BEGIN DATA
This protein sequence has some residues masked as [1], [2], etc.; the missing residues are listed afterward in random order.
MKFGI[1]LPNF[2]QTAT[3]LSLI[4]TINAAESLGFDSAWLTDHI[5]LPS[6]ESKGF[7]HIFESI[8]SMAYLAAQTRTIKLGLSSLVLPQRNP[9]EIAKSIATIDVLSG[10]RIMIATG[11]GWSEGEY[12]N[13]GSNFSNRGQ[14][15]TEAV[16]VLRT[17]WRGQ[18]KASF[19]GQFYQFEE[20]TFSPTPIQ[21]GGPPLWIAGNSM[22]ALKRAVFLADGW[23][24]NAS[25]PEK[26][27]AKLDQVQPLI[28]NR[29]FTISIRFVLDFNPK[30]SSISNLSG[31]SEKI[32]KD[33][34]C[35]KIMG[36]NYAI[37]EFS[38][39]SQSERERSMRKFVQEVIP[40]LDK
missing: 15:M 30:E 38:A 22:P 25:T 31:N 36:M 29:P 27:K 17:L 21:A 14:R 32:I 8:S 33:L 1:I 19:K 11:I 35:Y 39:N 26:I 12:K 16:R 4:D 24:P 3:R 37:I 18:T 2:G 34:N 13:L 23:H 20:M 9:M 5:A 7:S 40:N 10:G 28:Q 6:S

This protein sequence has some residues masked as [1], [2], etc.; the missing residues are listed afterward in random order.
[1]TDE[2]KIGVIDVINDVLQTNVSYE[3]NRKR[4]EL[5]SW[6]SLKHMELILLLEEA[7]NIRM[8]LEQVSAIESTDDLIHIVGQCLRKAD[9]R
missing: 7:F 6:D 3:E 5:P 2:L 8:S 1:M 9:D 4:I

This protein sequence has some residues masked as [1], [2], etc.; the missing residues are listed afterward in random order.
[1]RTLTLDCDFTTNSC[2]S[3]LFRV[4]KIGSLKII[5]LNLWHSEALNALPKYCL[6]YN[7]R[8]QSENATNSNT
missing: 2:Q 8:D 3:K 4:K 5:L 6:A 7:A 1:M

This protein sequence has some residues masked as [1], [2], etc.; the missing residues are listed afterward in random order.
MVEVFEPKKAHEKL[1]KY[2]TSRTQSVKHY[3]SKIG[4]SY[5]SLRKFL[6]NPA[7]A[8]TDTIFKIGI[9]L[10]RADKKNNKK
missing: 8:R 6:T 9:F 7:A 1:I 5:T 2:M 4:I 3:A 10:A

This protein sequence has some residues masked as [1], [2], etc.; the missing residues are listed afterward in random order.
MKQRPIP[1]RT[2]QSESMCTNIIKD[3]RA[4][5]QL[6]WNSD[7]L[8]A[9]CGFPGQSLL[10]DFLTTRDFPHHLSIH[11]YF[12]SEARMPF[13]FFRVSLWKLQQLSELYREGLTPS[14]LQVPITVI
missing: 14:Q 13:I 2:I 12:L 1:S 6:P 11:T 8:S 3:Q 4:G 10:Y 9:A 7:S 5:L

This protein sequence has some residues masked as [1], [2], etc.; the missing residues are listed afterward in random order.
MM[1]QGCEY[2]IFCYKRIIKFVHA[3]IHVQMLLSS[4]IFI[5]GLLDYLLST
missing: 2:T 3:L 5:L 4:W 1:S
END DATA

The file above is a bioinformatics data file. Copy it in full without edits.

This protein sequence has some residues masked as [1], [2], etc.; the missing residues are listed afterward in random order.
MKFGI[1]LPNF[2]QTAT[3]LSLI[4]TINAAESLGFDSAWLTDHI[5]LPS[6]ESKGF[7]HIFESI[8]SMAYLAAQTRTIKLGLSSLVLPQRNP[9]EIAKSIATIDVLSG[10]RIMIATG[11]GWSEGEY[12]N[13]GSNFSNRGQ[14][15]TEAV[16]VLRT[17]WRGQ[18]KASF[19]GQFYQFEE[20]TFSPTPIQ[21]GGPPLWIAGNSM[22]ALKRAVFLADGW[23][24]NAS[25]PEK[26][27]AKLDQVQPLI[28]NR[29]FTISIRFVLDFNPK[30]SSISNLSG[31]SEKI[32]KD[33][34]C[35]KIMG[36]NYAI[37]EFS[38][39]SQSERERSMRKFVQEVIP[40]LDK
missing: 15:M 30:E 38:A 22:P 25:T 31:N 36:M 29:P 27:K 17:L 21:A 14:R 32:I 8:S 33:L 1:I 19:K 11:I 35:Y 39:N 26:I 12:K 16:R 4:D 24:P 3:R 37:I 18:T 2:G 34:N 13:L 23:H 20:M 9:M 5:A 7:S 40:N 10:G 28:Q 6:S

This protein sequence has some residues masked as [1], [2], etc.; the missing residues are listed afterward in random order.
[1]TDE[2]KIGVIDVINDVLQTNVSYE[3]NRKR[4]EL[5]SW[6]SLKHMELILLLEEA[7]NIRM[8]LEQVSAIESTDDLIHIVGQCLRKAD[9]R
missing: 7:F 6:D 3:E 5:P 2:L 8:S 1:M 9:D 4:I

This protein sequence has some residues masked as [1], [2], etc.; the missing residues are listed afterward in random order.
[1]RTLTLDCDFTTNSC[2]S[3]LFRV[4]KIGSLKII[5]LNLWHSEALNALPKYCL[6]YN[7]R[8]QSENATNSNT
missing: 2:Q 8:D 3:K 4:K 5:L 6:A 7:A 1:M

This protein sequence has some residues masked as [1], [2], etc.; the missing residues are listed afterward in random order.
MVEVFEPKKAHEKL[1]KY[2]TSRTQSVKHY[3]SKIG[4]SY[5]SLRKFL[6]NPA[7]A[8]TDTIFKIGI[9]L[10]RADKKNNKK
missing: 8:R 6:T 9:F 7:A 1:I 5:T 2:M 4:I 3:A 10:A

This protein sequence has some residues masked as [1], [2], etc.; the missing residues are listed afterward in random order.
MKQRPIP[1]RT[2]QSESMCTNIIKD[3]RA[4][5]QL[6]WNSD[7]L[8]A[9]CGFPGQSLL[10]DFLTTRDFPHHLSIH[11]YF[12]SEARMPF[13]FFRVSLWKLQQLSELYREGLTPS[14]LQVPITVI
missing: 14:Q 13:I 2:I 12:L 1:S 6:P 11:T 8:S 3:Q 4:G 10:Y 9:A 7:S 5:L

This protein sequence has some residues masked as [1], [2], etc.; the missing residues are listed afterward in random order.
MM[1]QGCEY[2]IFCYKRIIKFVHA[3]IHVQMLLSS[4]IFI[5]GLLDYLLST
missing: 2:T 3:L 5:L 4:W 1:S